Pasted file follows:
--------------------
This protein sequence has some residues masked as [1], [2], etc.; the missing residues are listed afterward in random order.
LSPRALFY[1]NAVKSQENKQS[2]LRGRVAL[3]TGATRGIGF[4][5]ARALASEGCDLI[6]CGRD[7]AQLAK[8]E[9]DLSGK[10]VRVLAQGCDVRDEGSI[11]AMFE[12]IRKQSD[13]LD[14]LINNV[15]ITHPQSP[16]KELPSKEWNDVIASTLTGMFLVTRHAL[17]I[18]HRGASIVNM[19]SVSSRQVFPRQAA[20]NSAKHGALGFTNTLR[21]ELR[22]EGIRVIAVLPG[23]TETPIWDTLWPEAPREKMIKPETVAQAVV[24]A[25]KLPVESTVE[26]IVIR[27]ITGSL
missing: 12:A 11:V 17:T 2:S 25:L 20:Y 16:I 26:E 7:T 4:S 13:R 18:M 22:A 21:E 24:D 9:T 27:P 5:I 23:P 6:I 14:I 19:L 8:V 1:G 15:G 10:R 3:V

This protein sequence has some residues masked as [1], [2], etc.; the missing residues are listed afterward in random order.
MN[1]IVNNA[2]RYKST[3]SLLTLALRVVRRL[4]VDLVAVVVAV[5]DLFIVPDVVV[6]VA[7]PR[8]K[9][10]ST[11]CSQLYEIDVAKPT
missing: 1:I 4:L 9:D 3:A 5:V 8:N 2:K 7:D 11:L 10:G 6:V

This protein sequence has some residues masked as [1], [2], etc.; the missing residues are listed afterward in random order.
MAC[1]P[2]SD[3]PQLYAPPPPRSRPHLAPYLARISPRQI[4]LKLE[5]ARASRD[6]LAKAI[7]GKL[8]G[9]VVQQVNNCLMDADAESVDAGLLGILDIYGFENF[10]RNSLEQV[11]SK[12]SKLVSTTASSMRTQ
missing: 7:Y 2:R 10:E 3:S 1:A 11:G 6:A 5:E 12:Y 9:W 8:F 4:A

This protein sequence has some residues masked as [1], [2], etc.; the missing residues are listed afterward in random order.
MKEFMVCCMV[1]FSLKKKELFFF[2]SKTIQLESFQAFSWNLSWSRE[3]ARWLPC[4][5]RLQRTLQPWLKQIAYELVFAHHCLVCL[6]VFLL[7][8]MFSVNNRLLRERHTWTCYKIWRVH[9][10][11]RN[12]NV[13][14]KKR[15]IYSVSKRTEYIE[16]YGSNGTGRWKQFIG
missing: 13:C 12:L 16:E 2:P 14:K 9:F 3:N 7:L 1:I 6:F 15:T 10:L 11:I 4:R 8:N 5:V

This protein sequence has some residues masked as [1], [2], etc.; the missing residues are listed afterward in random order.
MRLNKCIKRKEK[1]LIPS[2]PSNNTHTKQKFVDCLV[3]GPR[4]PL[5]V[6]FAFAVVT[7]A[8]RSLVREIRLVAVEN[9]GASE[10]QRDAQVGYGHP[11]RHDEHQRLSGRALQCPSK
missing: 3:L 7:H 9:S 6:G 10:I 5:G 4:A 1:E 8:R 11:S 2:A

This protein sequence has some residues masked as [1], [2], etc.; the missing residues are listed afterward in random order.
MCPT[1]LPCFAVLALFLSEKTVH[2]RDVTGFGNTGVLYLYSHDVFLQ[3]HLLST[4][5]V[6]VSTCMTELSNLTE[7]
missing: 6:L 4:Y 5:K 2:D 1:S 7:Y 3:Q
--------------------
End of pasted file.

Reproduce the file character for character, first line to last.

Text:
This protein sequence has some residues masked as [1], [2], etc.; the missing residues are listed afterward in random order.
LSPRALFY[1]NAVKSQENKQS[2]LRGRVAL[3]TGATRGIGF[4][5]ARALASEGCDLI[6]CGRD[7]AQLAK[8]E[9]DLSGK[10]VRVLAQGCDVRDEGSI[11]AMFE[12]IRKQSD[13]LD[14]LINNV[15]ITHPQSP[16]KELPSKEWNDVIASTLTGMFLVTRHAL[17]I[18]HRGASIVNM[19]SVSSRQVFPRQAA[20]NSAKHGALGFTNTLR[21]ELR[22]EGIRVIAVLPG[23]TETPIWDTLWPEAPREKMIKPETVAQAVV[24]A[25]KLPVESTVE[26]IVIR[27]ITGSL
missing: 12:A 11:V 17:T 2:S 25:L 20:Y 16:I 26:E 7:T 4:S 13:R 18:M 22:A 21:E 24:D 9:T 27:P 5:I 23:P 6:I 14:I 19:L 8:V 1:G 15:G 10:R 3:V

This protein sequence has some residues masked as [1], [2], etc.; the missing residues are listed afterward in random order.
MN[1]IVNNA[2]RYKST[3]SLLTLALRVVRRL[4]VDLVAVVVAV[5]DLFIVPDVVV[6]VA[7]PR[8]K[9][10]ST[11]CSQLYEIDVAKPT
missing: 1:I 4:L 9:D 3:A 5:V 8:N 2:K 7:D 11:L 10:G 6:V

This protein sequence has some residues masked as [1], [2], etc.; the missing residues are listed afterward in random order.
MAC[1]P[2]SD[3]PQLYAPPPPRSRPHLAPYLARISPRQI[4]LKLE[5]ARASRD[6]LAKAI[7]GKL[8]G[9]VVQQVNNCLMDADAESVDAGLLGILDIYGFENF[10]RNSLEQV[11]SK[12]SKLVSTTASSMRTQ
missing: 7:Y 2:R 10:E 3:S 1:A 11:G 6:A 5:E 12:Y 9:W 8:F 4:A

This protein sequence has some residues masked as [1], [2], etc.; the missing residues are listed afterward in random order.
MKEFMVCCMV[1]FSLKKKELFFF[2]SKTIQLESFQAFSWNLSWSRE[3]ARWLPC[4][5]RLQRTLQPWLKQIAYELVFAHHCLVCL[6]VFLL[7][8]MFSVNNRLLRERHTWTCYKIWRVH[9][10][11]RN[12]NV[13][14]KKR[15]IYSVSKRTEYIE[16]YGSNGTGRWKQFIG
missing: 13:C 12:L 16:E 2:P 14:K 9:F 3:N 7:L 1:I 6:F 15:T 10:L 11:I 4:R 8:N 5:V

This protein sequence has some residues masked as [1], [2], etc.; the missing residues are listed afterward in random order.
MRLNKCIKRKEK[1]LIPS[2]PSNNTHTKQKFVDCLV[3]GPR[4]PL[5]V[6]FAFAVVT[7]A[8]RSLVREIRLVAVEN[9]GASE[10]QRDAQVGYGHP[11]RHDEHQRLSGRALQCPSK
missing: 3:L 7:H 9:S 6:G 10:I 5:G 4:A 1:E 8:R 11:S 2:A

This protein sequence has some residues masked as [1], [2], etc.; the missing residues are listed afterward in random order.
MCPT[1]LPCFAVLALFLSEKTVH[2]RDVTGFGNTGVLYLYSHDVFLQ[3]HLLST[4][5]V[6]VSTCMTELSNLTE[7]
missing: 6:L 4:Y 5:K 2:D 1:S 7:Y 3:Q